The United States has been the world's dominant power for more than a century. Now many analysts believe China is taking its place. Is America finished as a superpower?
In this book, Michael Beckley shows that the United States has unique advantages that, if used wisely, will allow it to remain the world’s sole superpower throughout this century.
Deeply researched, this book covers hundreds of years of great power politics and develops new methods for measuring power and predicting the rise and fall of nations. By charting long-term economic, military, and political trends, the book provides essential guidance for policymakers, businesspeople, and scholars alike.
"Beckley demonstrates that no country is poised to upend American primacy, not economically, not militarily, and not technologically. The evidence he assembles should be part of any serious debate about where we are headed."
—The New York Times
—John Mearsheimer, University of Chicago
"Smart and sophisticated."
"Unrivaled may be the most important book of our era."
—Major General Perry Smith, U.S. Air Force (Ret.)
"Simply the best book written on the sources of U.S. primacy."
—Nuno Monteiro, Yale University
"A scholarly tour de force."
—William C. Wohlforth, Dartmouth College
"Terrific, insightful, and persuasive. Unrivaled should be required reading for scholars and policymakers.”
—M. Taylor Fravel, M.I.T.
"A devastating and definitive critique of the idea that we are witnessing the end of the American era. Unrivaled will quickly become a classic in international security studies."
—Keir Lieber, Georgetown University
"Michael Beckley demolishes the current China hype. 'America's edge will endure' is the message of his book, and it is argued with academic rigor, felicity of style, and compelling numbers. Unrivaled will overturn many clichés about America's 'decline' while greatly improving the intelligence of the debate."
—Josef Joffe, Stanford University
"Beckley brings empirical facts and cool analysis to an issue often dominated by overheated rhetoric...this is an important and notable piece that shows how rigorous academic research can inform our understanding of major policy debates."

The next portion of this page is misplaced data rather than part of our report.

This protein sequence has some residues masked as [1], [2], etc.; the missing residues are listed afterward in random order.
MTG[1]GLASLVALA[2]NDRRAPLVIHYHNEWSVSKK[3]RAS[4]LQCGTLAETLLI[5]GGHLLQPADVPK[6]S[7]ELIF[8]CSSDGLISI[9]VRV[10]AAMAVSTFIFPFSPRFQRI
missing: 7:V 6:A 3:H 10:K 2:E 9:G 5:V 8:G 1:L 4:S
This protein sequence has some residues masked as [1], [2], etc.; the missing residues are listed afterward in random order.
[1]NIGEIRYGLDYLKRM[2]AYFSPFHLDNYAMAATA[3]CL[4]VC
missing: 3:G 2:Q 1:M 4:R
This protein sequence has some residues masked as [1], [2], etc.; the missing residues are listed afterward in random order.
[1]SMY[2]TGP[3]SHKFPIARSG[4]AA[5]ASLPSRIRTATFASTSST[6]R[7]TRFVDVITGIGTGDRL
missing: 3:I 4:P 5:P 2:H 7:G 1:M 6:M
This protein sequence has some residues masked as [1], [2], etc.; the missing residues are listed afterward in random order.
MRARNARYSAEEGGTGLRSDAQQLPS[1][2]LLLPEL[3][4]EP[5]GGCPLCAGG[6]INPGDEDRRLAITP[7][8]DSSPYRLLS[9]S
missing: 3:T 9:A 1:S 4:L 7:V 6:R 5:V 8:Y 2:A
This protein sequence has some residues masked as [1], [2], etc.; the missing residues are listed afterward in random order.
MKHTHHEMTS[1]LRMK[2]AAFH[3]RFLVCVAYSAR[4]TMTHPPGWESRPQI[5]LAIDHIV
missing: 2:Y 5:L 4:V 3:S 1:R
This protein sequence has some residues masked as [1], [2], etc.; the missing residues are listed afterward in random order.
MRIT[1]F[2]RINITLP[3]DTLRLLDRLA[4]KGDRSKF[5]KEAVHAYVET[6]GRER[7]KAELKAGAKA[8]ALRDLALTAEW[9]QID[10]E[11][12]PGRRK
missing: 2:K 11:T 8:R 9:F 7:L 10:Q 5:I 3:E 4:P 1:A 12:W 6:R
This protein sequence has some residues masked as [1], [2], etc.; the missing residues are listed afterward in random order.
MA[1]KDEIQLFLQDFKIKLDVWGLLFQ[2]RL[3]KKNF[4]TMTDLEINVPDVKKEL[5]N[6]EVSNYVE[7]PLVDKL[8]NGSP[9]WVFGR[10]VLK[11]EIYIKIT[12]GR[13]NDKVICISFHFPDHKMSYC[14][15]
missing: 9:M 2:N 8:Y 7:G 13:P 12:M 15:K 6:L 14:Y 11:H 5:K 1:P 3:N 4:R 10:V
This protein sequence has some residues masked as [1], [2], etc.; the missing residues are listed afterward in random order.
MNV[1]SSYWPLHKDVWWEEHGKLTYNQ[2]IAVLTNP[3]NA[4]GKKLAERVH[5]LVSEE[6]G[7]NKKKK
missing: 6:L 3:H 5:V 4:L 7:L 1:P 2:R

—The National Interest
"In sharp and scholarly fashion, Beckley provides a valuable analytical framework for assessing the power of nations. This precise and proficient work will be much appreciated by scholars and policymakers."
"An important new book. Beckley is convincing that the United States is the most efficient producer of power on the planet."
—Harvey Sapolsky, M.I.T.
"This is an excellent book. It makes a provocative argument backed up by an abundance of evidence and develops important theoretical points about the measurement of power. It is also beautifully written."
—Stephen Walt, Harvard University
"Is the United States in decline? In this fascinating and well written book, Michael Beckley argues that the United States is and will remain the world’s sole superpower. Beckley’s novel theory emphasizes the national production, welfare, and security costs that influence relative national power. Drawing on a broad array of sources, he shows that his theory explains changes in the economic and military balance of power over the last 200 years, and that the narrative of American decline and China’s rise is therefore flawed. This important book challenges conventional wisdom and should be read by scholars and policymakers alike."
— Michael C. Horowitz, University of Pennsylvania
Beckley's Unrivaled is by far the most comprehensive analysis to date on the power dynamics of the international system and clearly debunks the established narratives on U.S. decline.
—Vasilis Trigkas, Tsinghua University
A concise but detailed provocation, Unrivaled breaks methodological ground to offer a novel assessment of America's position in world affairs. One hopes that it finds a high-level audience in both Washington and Beijing: the United States would be less likely to succumb to fatalism were it to understand more thoroughly its bases of power and China's corresponding points of weakness; China, in turn, would be less likely to succumb to hubris.
—Ali Wyne, RAND Corporation